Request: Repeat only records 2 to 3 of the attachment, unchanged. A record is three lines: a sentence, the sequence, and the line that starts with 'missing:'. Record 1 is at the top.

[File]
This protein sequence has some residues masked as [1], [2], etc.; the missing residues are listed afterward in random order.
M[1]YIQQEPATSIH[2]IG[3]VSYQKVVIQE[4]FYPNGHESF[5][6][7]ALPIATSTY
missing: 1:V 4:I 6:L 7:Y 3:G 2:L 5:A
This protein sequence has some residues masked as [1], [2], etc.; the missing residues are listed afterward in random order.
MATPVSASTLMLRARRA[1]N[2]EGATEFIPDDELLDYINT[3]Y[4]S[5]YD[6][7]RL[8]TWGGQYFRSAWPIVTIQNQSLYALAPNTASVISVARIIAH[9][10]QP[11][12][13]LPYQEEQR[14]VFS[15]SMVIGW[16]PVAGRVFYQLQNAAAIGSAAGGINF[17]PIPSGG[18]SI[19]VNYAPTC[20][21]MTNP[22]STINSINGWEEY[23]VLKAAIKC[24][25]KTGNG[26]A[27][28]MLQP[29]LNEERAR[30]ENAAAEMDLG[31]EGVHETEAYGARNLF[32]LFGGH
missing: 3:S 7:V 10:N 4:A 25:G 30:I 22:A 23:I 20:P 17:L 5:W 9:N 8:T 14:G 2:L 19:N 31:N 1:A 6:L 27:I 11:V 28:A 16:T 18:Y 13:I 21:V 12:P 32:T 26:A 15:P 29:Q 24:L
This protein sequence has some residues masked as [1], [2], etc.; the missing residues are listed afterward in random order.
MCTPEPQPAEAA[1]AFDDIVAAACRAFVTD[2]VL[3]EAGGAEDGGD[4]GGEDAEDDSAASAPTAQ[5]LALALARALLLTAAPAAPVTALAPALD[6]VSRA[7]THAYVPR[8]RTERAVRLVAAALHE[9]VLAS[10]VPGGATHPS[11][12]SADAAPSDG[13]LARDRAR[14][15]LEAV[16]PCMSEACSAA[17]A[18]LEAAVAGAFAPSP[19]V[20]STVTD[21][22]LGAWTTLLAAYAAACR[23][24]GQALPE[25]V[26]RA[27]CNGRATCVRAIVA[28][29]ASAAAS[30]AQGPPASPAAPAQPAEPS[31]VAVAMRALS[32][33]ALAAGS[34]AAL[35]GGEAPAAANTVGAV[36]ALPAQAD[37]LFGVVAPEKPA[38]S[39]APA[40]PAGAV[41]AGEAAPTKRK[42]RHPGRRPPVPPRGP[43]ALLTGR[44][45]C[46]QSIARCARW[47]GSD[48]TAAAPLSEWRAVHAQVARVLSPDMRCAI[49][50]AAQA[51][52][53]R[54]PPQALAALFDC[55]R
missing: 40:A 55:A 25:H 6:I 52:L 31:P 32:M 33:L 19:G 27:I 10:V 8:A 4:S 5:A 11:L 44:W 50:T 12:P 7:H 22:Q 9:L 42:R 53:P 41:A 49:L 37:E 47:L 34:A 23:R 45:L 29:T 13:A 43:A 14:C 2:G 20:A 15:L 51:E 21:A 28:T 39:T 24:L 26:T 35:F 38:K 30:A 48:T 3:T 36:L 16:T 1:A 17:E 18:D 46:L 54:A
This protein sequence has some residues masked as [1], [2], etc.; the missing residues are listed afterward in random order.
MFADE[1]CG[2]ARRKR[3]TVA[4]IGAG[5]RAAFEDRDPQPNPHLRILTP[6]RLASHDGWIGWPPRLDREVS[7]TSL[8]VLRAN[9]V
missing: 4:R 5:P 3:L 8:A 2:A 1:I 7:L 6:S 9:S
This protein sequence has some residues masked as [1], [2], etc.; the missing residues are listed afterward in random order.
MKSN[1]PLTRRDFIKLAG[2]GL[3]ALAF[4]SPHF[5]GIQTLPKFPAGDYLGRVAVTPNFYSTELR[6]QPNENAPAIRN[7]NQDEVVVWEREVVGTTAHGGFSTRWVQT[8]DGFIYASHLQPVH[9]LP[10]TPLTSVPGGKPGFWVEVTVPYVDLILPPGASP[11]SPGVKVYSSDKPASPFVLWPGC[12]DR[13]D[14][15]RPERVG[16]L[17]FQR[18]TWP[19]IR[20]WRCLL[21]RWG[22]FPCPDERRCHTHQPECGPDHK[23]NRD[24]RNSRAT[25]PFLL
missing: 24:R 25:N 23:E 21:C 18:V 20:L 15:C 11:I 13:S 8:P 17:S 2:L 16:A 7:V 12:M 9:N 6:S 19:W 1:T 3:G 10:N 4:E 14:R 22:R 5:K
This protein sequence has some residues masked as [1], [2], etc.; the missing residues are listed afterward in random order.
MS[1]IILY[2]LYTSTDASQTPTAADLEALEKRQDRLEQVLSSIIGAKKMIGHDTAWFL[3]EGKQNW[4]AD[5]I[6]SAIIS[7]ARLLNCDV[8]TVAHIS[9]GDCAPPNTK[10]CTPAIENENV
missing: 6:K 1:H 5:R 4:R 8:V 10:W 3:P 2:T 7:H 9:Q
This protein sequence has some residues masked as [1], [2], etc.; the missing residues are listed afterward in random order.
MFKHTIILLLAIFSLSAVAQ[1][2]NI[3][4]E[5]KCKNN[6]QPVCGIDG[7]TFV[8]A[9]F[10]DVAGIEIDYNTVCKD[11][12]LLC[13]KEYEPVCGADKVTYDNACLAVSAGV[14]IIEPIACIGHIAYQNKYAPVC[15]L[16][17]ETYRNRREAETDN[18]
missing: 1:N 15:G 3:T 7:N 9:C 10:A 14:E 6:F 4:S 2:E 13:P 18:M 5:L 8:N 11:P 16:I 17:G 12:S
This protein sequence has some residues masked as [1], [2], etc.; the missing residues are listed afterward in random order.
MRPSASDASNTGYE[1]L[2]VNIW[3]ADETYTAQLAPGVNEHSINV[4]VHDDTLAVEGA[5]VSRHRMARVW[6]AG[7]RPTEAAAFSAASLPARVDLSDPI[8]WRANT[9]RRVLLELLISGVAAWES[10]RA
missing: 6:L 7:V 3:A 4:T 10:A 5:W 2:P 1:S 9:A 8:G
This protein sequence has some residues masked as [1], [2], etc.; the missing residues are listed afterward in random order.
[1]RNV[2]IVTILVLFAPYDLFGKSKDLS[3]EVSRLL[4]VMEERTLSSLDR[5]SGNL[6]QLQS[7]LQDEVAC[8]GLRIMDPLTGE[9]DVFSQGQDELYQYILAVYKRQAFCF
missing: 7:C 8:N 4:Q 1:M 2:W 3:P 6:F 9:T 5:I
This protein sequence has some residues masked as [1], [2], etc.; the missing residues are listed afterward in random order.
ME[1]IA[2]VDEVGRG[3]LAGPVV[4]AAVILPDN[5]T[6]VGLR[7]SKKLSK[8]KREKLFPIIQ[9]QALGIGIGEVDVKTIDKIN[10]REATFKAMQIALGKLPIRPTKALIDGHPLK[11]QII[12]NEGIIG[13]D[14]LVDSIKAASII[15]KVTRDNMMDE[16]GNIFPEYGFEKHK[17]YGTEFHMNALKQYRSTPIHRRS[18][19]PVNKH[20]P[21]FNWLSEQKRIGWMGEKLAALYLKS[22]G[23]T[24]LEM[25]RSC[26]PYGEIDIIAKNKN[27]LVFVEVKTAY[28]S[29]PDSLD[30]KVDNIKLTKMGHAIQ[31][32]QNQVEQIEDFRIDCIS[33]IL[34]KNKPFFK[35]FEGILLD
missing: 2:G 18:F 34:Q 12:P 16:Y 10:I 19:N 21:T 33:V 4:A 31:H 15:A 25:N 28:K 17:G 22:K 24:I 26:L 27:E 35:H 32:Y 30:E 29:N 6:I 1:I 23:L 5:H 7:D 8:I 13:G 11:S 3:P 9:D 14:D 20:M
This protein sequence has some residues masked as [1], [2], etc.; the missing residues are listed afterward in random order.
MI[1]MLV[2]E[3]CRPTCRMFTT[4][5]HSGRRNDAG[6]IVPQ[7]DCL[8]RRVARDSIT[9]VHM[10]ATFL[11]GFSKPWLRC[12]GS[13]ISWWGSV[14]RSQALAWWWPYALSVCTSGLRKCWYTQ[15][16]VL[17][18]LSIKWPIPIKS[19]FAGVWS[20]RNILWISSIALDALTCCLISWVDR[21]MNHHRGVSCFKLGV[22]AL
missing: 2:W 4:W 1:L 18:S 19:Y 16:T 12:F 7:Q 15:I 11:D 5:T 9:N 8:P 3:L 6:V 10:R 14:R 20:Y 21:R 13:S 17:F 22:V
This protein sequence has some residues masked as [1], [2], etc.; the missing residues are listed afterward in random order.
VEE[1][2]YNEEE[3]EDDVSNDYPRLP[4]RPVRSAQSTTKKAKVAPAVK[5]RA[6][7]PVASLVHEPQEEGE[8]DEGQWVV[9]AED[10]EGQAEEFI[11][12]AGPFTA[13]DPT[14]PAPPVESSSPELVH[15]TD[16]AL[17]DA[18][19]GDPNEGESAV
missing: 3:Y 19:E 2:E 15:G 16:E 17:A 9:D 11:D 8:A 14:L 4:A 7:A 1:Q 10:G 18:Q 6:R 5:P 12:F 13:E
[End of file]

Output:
This protein sequence has some residues masked as [1], [2], etc.; the missing residues are listed afterward in random order.
MATPVSASTLMLRARRA[1]N[2]EGATEFIPDDELLDYINT[3]Y[4]S[5]YD[6][7]RL[8]TWGGQYFRSAWPIVTIQNQSLYALAPNTASVISVARIIAH[9][10]QP[11][12][13]LPYQEEQR[14]VFS[15]SMVIGW[16]PVAGRVFYQLQNAAAIGSAAGGINF[17]PIPSGG[18]SI[19]VNYAPTC[20][21]MTNP[22]STINSINGWEEY[23]VLKAAIKC[24][25]KTGNG[26]A[27][28]MLQP[29]LNEERAR[30]ENAAAEMDLG[31]EGVHETEAYGARNLF[32]LFGGH
missing: 3:S 7:V 10:N 4:A 25:G 30:I 22:A 23:I 20:P 17:L 5:W 9:N 8:T 14:G 2:L 19:N 31:N 1:A 6:L 27:I 11:V 28:A 16:T 18:Y 13:I 21:V 12:P 32:T 26:A 15:P 29:Q 24:L
This protein sequence has some residues masked as [1], [2], etc.; the missing residues are listed afterward in random order.
MCTPEPQPAEAA[1]AFDDIVAAACRAFVTD[2]VL[3]EAGGAEDGGD[4]GGEDAEDDSAASAPTAQ[5]LALALARALLLTAAPAAPVTALAPALD[6]VSRA[7]THAYVPR[8]RTERAVRLVAAALHE[9]VLAS[10]VPGGATHPS[11][12]SADAAPSDG[13]LARDRAR[14][15]LEAV[16]PCMSEACSAA[17]A[18]LEAAVAGAFAPSP[19]V[20]STVTD[21][22]LGAWTTLLAAYAAACR[23][24]GQALPE[25]V[26]RA[27]CNGRATCVRAIVA[28][29]ASAAAS[30]AQGPPASPAAPAQPAEPS[31]VAVAMRALS[32][33]ALAAGS[34]AAL[35]GGEAPAAANTVGAV[36]ALPAQAD[37]LFGVVAPEKPA[38]S[39]APA[40]PAGAV[41]AGEAAPTKRK[42]RHPGRRPPVPPRGP[43]ALLTGR[44][45]C[46]QSIARCARW[47]GSD[48]TAAAPLSEWRAVHAQVARVLSPDMRCAI[49][50]AAQA[51][52][53]R[54]PPQALAALFDC[55]R
missing: 40:A 55:A 25:H 6:I 52:L 31:P 32:M 33:L 19:G 27:I 10:V 8:A 4:S 5:A 11:L 44:W 50:T 12:P 7:H 22:Q 9:L 42:R 53:P 41:A 49:L 37:E 47:L 34:A 23:R 45:L 29:T 13:A 43:A 14:C 2:G 20:A 15:L 51:E 21:A 28:T 39:T 24:L 26:T 35:F 38:K 30:A 48:T 3:T 36:L 16:T 1:A 17:E 18:D 46:L 54:A